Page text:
WASHINGTON – U.S. Sen. Bob Menendez (D., N.J.), whose parents immigrated from Cuba and who chairs the Senate Foreign Relations Committee, issued a blistering critique Tuesday of the Obama administration’s decision to release Cuban spies as the Castro regime freed American Alan Gross from imprisonment.

"President Obama's actions have vindicated the brutal behavior of the Cuban government," Menendez said in a news release. "There is no equivalence between an international aid worker and convicted spies who were found guilty of conspiracy to commit espionage against our nation."

Menendez added, "Trading Mr. Gross for three convicted criminals sets an extremely dangerous precedent.  It invites dictatorial and rogue regimes to use Americans serving overseas as bargaining chips."

Gross was an American contractor who was serving a 15-year prison sentence in Cuba. He was trying to bring internet service to the country.

Administration officials have said the simultaneous releases were not part of a "swap" but part of a larger agreement. Menendez was not convinced.

"Let's be clear, this was not a "humanitarian" act by the Castro regime. It was a swap of convicted spies for an innocent American," Menendez said in his statement.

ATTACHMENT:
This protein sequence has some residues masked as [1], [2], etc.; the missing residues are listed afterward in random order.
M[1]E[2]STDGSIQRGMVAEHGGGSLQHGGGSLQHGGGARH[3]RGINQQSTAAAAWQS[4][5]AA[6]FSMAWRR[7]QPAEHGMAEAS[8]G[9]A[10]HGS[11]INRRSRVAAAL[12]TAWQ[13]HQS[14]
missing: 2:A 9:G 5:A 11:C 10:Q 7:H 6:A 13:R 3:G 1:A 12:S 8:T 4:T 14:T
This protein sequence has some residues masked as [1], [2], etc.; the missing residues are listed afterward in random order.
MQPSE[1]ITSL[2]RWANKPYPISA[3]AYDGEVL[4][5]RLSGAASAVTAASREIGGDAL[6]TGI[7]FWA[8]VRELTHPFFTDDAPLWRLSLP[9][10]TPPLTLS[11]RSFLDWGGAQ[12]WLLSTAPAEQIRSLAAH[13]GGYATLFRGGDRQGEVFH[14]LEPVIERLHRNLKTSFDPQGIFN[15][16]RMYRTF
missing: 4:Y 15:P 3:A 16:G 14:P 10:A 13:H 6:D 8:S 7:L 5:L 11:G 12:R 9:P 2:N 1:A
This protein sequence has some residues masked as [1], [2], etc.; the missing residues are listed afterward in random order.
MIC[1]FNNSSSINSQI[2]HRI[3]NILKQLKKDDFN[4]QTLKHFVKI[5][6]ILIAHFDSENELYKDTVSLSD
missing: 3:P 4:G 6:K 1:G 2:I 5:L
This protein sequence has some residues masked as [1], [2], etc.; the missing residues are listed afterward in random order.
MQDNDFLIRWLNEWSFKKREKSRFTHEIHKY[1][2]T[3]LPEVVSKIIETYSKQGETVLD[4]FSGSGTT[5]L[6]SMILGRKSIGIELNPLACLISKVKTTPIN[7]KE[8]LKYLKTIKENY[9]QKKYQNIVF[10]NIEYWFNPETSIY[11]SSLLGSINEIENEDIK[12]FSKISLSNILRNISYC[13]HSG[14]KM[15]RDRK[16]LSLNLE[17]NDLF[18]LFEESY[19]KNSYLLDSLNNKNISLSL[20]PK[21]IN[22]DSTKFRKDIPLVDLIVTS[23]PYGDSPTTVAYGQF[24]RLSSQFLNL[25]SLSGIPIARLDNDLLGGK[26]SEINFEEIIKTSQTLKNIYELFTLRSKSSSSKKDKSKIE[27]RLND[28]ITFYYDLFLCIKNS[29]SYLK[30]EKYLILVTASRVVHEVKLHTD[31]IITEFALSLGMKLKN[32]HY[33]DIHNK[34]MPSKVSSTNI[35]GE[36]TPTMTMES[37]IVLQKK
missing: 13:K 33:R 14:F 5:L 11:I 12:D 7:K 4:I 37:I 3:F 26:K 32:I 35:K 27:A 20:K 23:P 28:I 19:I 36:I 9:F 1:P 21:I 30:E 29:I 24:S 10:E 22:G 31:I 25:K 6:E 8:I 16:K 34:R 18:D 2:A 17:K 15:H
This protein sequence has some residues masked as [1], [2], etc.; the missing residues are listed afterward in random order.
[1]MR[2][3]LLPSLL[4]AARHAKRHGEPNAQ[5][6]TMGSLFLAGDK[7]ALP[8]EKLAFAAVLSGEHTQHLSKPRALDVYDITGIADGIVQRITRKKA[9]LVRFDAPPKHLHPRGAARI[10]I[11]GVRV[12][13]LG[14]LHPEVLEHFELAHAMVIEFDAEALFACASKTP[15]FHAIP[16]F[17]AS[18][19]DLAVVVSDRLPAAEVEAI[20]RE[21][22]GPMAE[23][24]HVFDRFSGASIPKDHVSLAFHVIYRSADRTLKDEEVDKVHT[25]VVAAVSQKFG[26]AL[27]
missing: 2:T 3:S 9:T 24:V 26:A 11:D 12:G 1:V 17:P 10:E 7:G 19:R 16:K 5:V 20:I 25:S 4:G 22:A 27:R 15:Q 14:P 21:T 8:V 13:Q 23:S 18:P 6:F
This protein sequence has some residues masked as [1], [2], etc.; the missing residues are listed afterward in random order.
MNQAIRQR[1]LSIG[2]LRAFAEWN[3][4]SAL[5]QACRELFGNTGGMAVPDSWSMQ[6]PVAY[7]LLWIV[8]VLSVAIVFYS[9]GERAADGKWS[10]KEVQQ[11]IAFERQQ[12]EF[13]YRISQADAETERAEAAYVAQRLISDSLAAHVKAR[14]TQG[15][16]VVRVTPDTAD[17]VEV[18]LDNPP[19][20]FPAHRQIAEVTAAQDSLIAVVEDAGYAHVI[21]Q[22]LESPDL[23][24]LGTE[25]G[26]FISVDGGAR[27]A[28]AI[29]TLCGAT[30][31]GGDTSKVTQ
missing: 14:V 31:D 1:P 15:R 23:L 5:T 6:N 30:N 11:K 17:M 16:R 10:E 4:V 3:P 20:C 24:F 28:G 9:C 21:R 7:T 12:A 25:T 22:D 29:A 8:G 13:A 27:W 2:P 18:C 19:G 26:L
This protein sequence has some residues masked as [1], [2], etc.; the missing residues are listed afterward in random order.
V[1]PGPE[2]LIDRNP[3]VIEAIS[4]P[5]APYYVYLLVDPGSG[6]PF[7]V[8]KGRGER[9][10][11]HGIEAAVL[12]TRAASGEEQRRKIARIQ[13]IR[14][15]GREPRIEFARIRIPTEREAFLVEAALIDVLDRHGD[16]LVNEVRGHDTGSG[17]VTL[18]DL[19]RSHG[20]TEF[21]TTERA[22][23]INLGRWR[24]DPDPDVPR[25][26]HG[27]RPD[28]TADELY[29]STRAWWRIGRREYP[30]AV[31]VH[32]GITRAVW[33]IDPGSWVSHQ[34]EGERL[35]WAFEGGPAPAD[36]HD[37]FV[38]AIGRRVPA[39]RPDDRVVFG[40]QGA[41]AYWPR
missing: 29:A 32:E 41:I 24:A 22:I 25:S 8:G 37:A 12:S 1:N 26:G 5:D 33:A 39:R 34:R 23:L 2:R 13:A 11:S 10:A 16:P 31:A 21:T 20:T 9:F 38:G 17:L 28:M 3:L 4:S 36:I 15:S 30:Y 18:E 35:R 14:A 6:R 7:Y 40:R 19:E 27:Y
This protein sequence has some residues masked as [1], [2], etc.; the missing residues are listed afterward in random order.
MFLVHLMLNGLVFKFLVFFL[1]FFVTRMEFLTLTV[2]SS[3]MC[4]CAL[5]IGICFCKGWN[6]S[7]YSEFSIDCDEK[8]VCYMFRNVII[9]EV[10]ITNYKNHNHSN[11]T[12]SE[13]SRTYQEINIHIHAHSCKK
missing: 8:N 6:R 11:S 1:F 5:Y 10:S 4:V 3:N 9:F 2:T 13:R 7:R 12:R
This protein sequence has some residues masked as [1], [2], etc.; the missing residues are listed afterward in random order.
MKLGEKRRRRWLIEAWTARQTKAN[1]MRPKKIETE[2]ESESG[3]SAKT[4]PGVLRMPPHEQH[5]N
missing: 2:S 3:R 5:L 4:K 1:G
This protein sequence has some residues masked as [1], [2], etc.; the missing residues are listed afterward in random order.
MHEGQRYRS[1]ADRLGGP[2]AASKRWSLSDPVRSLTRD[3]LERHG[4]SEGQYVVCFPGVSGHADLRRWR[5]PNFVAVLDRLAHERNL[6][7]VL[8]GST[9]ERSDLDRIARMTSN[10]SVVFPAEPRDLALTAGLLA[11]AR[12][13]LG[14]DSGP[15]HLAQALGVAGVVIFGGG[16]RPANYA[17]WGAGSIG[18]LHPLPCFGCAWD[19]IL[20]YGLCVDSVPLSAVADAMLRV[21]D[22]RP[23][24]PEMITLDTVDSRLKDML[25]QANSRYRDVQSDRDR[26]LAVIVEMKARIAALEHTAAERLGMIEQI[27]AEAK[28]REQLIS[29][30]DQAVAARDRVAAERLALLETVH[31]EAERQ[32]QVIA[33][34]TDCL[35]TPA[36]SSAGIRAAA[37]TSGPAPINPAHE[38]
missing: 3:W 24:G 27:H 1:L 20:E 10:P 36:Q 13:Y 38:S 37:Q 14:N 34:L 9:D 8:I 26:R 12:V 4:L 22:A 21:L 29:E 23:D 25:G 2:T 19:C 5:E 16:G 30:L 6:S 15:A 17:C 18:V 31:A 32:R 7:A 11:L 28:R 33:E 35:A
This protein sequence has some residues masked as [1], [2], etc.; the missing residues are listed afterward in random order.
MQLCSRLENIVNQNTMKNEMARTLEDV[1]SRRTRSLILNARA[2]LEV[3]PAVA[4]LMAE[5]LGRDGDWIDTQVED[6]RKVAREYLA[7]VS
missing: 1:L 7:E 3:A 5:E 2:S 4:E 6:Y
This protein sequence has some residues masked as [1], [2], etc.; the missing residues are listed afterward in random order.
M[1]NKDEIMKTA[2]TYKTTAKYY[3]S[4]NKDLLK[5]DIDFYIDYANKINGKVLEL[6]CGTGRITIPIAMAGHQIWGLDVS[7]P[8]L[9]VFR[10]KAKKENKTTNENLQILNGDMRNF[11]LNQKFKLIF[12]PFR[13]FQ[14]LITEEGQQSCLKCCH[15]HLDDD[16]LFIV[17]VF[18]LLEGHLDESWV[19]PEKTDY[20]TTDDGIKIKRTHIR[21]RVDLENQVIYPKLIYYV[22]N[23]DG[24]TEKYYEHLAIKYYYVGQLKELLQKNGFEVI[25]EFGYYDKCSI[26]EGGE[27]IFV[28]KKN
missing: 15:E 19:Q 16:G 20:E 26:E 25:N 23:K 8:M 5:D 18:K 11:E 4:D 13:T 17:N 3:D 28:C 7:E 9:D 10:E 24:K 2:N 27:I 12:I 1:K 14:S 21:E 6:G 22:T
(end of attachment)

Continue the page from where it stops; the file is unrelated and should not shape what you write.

Menendez, a hard-liner on Cuba policy, will give up the gavel on the foreign relations committee in January. He has butted heads with Obama over several foreign policy flare-ups.

He did call Gross' return "a moment of profound relief for Alan Gross and his family."

"He should have been released immediately and unconditionally five years ago," Menendez said. "He committed no crime and was simply working to provide internet access to Cuba's small Jewish community.  His imprisonment was cruel and arbitrary, but consistent with the behavior of the Cuban regime."

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